A big problem with plus size clothing is the lack of variety. Shopping in your local store and knowing that, other than Walmart, there isn’t a single retailer within fifty miles that sells clothing in your size is heart breaking enough to make you drop your hard earned cash on items that may not fit well, just so you’ll walk away with something. Well, no more, I say! I can’t tell you how much money I’ve spent on clothes (even from plus sized specialty stores such as Torrid who are known to run small on items, even though they have up to 6X in sizes) that I talked myself into buying just so I could have something new, only to go home Becca-ETC-Plus-Size-Aztec-Print-Flounce-Bikini-Top-Hipster-Bottom_Fotor_Collagedisappointed with my selection. I’ve recently committed to shopping around for clothing in my size. MY actual size. Not what fits when I buy it but turns into a hassle the moment I leave the store. Why waste money on crap you’re going to either throw away, bestow on someone else or heaven forbid, wear even though it doesn’t fit, when you can compare not only sizes and styles, but prices as well! The problem here, in reality,  is that there are absolutely no sizing standards for plus size clothing in the US. Brands and clothing makers have a general idea, but plus sized people come in so many different shapes and sizes that it would be all but impossible to have a set measurement for everyone. Not to mention, brands and retailers only seem to see plus size people as the so called plus sized ‘models’ that have made recent headlines. Run a google search for “Plus Sized” and I can guarantee you you’re not going to see people who look like you. And if you do, you’re extremely lucky! Most plus sized women aren’t 5’’11 to six feet tall. Most plus sized women have bumps and rolls and dimples, not thighs and a stomach so smooth and taut you can bounce quarters off of them. And that’s what makes our shopping so difficult.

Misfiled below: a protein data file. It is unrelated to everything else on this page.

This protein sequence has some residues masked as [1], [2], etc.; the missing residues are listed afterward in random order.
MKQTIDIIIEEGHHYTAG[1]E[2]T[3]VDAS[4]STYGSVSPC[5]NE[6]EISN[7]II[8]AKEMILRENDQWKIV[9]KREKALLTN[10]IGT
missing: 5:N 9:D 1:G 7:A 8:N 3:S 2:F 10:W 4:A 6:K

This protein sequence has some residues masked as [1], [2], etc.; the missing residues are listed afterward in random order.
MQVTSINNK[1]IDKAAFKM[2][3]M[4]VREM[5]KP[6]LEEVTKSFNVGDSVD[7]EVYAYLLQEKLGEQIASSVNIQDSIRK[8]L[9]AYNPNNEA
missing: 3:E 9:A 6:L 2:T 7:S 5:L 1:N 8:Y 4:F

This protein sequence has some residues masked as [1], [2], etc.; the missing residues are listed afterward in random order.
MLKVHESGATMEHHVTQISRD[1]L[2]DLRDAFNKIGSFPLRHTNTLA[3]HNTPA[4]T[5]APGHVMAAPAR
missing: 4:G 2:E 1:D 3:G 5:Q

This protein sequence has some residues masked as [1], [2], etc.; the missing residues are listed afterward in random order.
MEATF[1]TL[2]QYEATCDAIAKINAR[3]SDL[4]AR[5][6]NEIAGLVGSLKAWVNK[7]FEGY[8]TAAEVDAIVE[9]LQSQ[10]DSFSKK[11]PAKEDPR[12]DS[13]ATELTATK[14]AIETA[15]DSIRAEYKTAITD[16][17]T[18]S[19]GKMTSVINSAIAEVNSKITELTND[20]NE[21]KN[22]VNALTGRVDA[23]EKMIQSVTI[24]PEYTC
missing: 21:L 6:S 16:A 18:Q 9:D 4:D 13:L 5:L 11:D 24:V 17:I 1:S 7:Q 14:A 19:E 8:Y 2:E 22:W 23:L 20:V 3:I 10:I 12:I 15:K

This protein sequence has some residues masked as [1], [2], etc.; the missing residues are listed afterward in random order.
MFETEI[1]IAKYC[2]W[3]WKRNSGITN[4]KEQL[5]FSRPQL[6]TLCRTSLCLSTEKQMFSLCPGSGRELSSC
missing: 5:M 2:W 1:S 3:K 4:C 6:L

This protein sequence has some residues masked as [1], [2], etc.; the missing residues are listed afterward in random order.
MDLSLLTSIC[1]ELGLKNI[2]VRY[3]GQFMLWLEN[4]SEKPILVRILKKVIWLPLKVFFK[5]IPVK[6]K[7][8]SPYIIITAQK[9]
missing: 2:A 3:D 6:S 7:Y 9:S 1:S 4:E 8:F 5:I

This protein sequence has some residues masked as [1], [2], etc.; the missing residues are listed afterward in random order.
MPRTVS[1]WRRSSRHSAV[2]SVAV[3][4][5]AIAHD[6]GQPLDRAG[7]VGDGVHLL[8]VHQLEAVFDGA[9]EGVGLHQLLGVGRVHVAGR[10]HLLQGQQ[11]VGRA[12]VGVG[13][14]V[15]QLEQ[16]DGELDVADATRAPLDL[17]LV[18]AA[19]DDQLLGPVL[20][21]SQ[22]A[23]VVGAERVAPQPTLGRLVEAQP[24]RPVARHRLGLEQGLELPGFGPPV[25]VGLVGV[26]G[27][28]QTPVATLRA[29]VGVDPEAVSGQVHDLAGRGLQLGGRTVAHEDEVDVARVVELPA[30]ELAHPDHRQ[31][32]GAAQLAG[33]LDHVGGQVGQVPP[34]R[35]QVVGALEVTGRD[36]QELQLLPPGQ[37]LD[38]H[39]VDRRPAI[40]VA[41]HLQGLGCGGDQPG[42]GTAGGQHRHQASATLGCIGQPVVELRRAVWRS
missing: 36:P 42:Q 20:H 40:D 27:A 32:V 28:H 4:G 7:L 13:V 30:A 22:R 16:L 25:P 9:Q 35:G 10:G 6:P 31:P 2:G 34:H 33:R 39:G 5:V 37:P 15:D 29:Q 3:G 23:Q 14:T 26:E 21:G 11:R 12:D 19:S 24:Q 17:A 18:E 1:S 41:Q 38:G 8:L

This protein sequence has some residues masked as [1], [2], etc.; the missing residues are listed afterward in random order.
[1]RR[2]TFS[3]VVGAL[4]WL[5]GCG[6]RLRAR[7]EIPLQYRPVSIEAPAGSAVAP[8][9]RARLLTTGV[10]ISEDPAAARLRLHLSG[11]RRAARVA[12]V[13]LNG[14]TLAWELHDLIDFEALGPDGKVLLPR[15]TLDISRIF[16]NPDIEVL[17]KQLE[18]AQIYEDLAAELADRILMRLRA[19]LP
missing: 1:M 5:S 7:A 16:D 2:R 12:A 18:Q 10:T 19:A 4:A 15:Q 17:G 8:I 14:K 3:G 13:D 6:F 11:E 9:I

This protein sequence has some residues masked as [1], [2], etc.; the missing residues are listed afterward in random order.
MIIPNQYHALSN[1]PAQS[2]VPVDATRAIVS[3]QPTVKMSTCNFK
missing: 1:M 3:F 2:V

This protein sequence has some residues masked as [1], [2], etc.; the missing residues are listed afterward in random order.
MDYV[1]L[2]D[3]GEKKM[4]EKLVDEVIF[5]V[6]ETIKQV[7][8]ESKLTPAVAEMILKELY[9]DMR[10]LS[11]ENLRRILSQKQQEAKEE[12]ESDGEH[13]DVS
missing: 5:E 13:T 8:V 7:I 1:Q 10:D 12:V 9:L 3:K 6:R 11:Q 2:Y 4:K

3: Don’t be afraid to shop from smaller online stores. Seriously, you’ll find some really great stuff at super low prices. 

You know that site that sold fatkini’s in your size that you over looked last week because they looked like they were crappy and probably didn’t take US currency? Well…maybe don’t spend a thousand dollars with them, but, once you know your measurements, buying one or two Screen Shot 2015-05-14 at 12.42.54 PMitems from them at first can’t hurt. Just be sure they accept Paypal, never pay with western union or any of those other quick cash payment options and always ALWAYS review and adju-yd-786-blk-1xhere to their return policy. Once you’ve paid and it’s shipped to your address, try it on, if it doesn’t fit, never be afraid to send it back and ask for an exchange, if it’s within their policy. And if they don’t have some sort of returns policy, they’re not worth spending your money with. Small commerce companies are the perfect place get great clothes at super low prices. I’ve found so many cute tops and shorts that fit surprisingly well by shopping online and I know, if you adhere to at least a portion of this guide, you will too.